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    Old amps aren't necessarily a bad thing, especially when taken care of/looked at by a reputable tech.

    There are tons of lightweight combos that will do what you need, lightweight gear is really 'in' right now and lots of people seem to be unloading their big heavy amps for the micro pocket sized amps. If you feel that the weight of the Eden would be too heavy for convenience sake, I'd look into some of the Gallien Krueger MB series combos. I don't have first hand experience with them but they get great reviews, and are at a reasonable price point.
  6. beans-on-toast

    beans-on-toast

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    Here is a vintage amp buying checklist for portaflex amps. There are sone general tips in there that can be useful when buying a used amp.
  7. bassgod0dmw

    bassgod0dmw Supporting Member

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    I think the best bet for newbies is to purchase used gear from a trusted seller. TB classifieds, a bass specific music store, or another store with a good return policy. It takes lots of questions out of the equation and makes the purchase much easier.

    I definitely advocate buying used, you'll save a ton of money over new equipment and can generally get a much better piece of gear for the same relative price as new. For example, $500 on the used market goes much further than $500 on the new market.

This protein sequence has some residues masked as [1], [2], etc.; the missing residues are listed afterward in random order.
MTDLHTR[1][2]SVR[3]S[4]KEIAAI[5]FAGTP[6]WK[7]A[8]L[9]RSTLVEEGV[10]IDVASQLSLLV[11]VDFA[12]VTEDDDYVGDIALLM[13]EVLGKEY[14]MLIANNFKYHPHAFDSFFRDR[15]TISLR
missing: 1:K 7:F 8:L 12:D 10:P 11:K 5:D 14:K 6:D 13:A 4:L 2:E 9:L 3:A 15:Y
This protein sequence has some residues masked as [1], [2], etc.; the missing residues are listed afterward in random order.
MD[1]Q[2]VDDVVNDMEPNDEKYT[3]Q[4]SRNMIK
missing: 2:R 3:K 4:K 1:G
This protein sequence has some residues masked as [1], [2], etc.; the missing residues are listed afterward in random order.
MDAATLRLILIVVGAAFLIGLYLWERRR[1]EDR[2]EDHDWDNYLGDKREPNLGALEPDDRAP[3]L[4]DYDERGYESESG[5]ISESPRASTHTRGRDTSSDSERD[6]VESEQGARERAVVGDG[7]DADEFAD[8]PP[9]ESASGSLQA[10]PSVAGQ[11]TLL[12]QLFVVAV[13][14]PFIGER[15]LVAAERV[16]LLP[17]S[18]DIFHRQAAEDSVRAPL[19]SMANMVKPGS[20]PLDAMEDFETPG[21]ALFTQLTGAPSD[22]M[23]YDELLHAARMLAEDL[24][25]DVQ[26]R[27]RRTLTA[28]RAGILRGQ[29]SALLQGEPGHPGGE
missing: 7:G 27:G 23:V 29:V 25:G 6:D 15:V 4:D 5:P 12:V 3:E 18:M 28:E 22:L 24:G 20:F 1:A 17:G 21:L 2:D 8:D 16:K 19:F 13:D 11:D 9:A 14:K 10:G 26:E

8. Art Araya

    Art Araya Supporting Member

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    That combo is great but it does weigh a ton. Heaviest combo I ever lifted. Would not want that as a unit I had to move around much. If it stayed in one place id be up for it.
  9. Low Class

    Low Class Supporting Member

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    If you don't know what you're doing stay away from old gear. Nothing wrong with buying used, but buy something that's not very old and in cosmetically excellent condition. New with a warranty is always a safe bet. Check out the Carvin MB15. You're in Southern California so it may be worth the drive to go to their store and try it out.
  10. dannyk

    dannyk Supporting Member

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    Thanks all. I'll check out the GKs and when I get the chance to I'll skip on down to Hollywood to Carvin. Even if I don't buy an MB series amp it will be worth the effort just to visit Carvin. I've wanted to visit them since I was a teen back in Pittsburgh.
  11. dannyk

    dannyk Supporting Member

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    I decided on a Carvin MB15. I'll play with it thoroughly today.
  12. sunbrother

    sunbrother

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    Carvin mb10's and mb15's are great. Learn to use the parametric eq and skip the contour knob
  13. chadds

    chadds

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    Don't be afraid of used pro gear often in pristine shape.

    Pre Fender SWR is the shiz.